Higuchi Taizan (Suzuki Kodo) – Founder of Myoan Taizan-ryu
Suzuki Kodo, AKA Higuchi Taizan (1856 – 1914), was from Nagoya where he studied his regions unique honkyoku style, the Seien ryu Fudaiji honkyoku (西園流 譜代寺). He studied these honkyoku under Kanetomo Seien I, the founder of the school, who received them from two Fudaiji komuso, Gyokudo and Baizan. He also studied in the Kinko ryu under Grandmaster Araki Kodo II (Chikuo) and in the Ikkan ryu which is a branch of the Kinko ryu, under Takigawa Chuka.
In Meiji 1885 he moved to Kyoto where he changed his name to Higuchi Taizan and created his own style of playing by making changes in the pitch, ornamentation, and structure of the Seien ryu Fudaiji honkyoku as well as some of the Kinko ryu honkyoku he had learned. His style became exceedingly popular and spread across Japan. Masters such as Jin Nyodo and Watazumi were heavily influenced by his style and received all of their “Fudaiji” Seien ryu honkyoku solely through his rearrangements, which includes such honkyoku as Kyorei, Takiochi, Mukaiji, and others.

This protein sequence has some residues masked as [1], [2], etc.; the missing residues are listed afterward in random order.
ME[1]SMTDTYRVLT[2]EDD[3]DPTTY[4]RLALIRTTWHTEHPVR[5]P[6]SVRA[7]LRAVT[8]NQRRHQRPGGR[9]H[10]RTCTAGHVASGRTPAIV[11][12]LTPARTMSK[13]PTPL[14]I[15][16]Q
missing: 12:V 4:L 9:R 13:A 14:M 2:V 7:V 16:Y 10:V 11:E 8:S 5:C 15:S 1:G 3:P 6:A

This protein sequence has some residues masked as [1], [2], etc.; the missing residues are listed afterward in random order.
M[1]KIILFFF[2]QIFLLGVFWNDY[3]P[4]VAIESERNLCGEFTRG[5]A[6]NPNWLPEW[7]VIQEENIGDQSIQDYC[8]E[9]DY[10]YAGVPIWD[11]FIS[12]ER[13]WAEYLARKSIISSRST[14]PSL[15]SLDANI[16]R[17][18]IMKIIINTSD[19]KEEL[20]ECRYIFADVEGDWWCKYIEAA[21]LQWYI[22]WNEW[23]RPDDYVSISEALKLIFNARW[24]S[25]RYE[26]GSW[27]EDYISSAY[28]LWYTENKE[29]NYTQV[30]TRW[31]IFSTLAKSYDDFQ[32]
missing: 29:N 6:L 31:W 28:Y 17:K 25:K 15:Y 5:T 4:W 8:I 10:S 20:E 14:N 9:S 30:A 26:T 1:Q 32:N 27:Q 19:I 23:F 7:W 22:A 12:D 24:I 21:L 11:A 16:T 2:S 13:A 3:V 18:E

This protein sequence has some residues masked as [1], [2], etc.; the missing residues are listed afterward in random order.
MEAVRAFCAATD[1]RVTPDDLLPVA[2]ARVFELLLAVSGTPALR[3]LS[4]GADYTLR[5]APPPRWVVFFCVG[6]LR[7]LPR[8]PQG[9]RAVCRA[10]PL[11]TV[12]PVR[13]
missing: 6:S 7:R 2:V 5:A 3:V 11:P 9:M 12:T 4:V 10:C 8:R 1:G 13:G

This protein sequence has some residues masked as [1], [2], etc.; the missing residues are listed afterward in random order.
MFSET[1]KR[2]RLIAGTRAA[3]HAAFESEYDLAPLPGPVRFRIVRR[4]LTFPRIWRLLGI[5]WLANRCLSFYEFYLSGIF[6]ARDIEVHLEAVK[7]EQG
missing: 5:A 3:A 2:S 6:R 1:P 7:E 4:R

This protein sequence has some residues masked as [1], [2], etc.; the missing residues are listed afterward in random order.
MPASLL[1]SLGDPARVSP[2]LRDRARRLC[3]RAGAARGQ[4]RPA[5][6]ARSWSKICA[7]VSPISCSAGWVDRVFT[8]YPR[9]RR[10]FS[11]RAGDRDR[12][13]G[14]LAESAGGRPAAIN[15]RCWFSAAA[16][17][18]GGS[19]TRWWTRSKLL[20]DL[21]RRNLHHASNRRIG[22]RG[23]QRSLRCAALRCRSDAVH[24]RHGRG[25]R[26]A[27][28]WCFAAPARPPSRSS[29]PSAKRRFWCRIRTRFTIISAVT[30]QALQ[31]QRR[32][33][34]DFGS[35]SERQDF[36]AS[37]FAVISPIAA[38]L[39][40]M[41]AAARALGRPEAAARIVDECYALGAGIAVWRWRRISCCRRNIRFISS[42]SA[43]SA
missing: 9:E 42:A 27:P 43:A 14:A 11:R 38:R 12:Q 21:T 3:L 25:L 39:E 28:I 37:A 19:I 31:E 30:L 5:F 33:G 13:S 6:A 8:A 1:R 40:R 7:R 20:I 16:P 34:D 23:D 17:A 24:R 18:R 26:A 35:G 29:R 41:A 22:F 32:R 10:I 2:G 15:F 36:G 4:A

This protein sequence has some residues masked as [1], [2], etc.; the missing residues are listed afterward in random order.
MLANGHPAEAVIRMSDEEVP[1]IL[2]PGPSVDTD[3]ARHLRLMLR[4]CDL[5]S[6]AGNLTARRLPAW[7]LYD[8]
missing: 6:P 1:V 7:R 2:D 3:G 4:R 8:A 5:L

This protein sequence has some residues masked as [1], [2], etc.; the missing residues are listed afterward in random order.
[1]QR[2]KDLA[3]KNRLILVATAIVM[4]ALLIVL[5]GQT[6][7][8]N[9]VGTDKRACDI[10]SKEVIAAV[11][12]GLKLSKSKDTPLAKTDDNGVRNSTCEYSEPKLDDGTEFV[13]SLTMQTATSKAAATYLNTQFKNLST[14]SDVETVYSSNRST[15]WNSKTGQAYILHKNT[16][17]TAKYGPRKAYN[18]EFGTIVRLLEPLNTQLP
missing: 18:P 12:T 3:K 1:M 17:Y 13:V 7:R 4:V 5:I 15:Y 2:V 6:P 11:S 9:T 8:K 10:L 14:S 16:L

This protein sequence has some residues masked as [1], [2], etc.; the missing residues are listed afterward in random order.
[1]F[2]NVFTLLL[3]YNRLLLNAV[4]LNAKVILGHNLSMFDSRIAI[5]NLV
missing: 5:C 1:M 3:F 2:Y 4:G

Higuchi Taizan instigated the revival of honkyoku in Kyoto and founded a new Myoan temple (Myoanji) in a different location from the original Myoan temple which was destroyed during the Buddhist persecutions of the Meiji Restoration. The new Myoanji served as a base for honkyoku activities in the Kyoto area and as the school for Taizan’s style. For this reason, Taizan’s school is widely known as “Myoan”, although it contains none of the original Kyoto honkyoku from the first Myoanji.
Taizan’s style became very popular and spread across Japan often fusing with or eclipsing local styles. In places like Kyushu it is extremely difficult to impossible to ascertain what the original way of playing was like there before Taizan’s style reached the area.